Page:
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Syrians resort to herbal medicine amid drug crisis

The deteriorating living conditions in northwestern Syria and the expensive medical consultations and medicines have prompted Syrian patients to resort to herbal medicine to treat their diseases.
A Syrian beekeeper prepares medicine to inject into hives at a bee farm in the rebel-controlled town of Hamouria, in the eastern Ghouta region on the outskirts of Damascus, Syria, Oct. 2, 2016. Honey is used as a homoeopathic treatment for burns and wounds.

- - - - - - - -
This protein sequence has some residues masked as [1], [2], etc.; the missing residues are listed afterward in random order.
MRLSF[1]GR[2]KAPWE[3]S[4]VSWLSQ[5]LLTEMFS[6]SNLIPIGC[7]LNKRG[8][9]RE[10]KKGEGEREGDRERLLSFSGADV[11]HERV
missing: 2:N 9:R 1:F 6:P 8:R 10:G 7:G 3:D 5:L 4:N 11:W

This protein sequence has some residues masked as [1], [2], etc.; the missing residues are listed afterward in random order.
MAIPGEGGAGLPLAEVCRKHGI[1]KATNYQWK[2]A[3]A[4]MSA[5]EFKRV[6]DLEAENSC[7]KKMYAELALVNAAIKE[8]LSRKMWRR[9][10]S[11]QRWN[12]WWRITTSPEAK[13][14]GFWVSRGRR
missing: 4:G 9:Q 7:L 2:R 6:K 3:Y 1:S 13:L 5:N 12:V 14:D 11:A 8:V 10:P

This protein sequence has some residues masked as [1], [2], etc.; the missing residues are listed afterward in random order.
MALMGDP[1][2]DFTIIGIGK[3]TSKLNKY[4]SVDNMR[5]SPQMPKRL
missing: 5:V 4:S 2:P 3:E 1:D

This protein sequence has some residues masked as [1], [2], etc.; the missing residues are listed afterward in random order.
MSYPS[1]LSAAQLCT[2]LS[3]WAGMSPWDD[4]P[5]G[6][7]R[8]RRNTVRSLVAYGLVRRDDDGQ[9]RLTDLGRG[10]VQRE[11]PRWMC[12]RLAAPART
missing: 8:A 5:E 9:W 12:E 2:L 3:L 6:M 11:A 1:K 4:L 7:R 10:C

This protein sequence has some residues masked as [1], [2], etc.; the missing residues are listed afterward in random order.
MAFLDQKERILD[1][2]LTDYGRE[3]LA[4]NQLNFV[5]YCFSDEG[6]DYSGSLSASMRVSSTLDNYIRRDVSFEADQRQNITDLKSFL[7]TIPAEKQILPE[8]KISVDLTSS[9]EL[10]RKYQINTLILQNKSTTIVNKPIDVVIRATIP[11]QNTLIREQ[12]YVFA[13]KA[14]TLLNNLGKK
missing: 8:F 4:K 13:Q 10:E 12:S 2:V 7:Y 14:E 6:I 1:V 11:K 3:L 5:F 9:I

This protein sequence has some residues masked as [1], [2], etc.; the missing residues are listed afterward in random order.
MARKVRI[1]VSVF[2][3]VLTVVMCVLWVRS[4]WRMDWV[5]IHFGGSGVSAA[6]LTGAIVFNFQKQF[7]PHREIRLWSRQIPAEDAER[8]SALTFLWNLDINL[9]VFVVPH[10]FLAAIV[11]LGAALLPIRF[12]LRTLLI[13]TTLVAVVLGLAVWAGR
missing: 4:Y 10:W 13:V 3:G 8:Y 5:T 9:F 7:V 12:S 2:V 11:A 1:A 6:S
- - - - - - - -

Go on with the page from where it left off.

Following the price increase of medicines in the opposition-controlled areas in northwest Syria, many Syrians have started resorting to herbal medicine to treat diseases. The Syrian regime’s Ministry of Health has raised prices twice in the past months — most recently in February.

Abu Abd al-Rahman from Idlib countryside has been a herbal medicine specialist for 18 years. “Herbal medicine is an alternative for modern scientific medicine, and it cannot be ignored. Over the past couple of years, demand for herbal medicine has significantly increased,” he told Al-Monitor.

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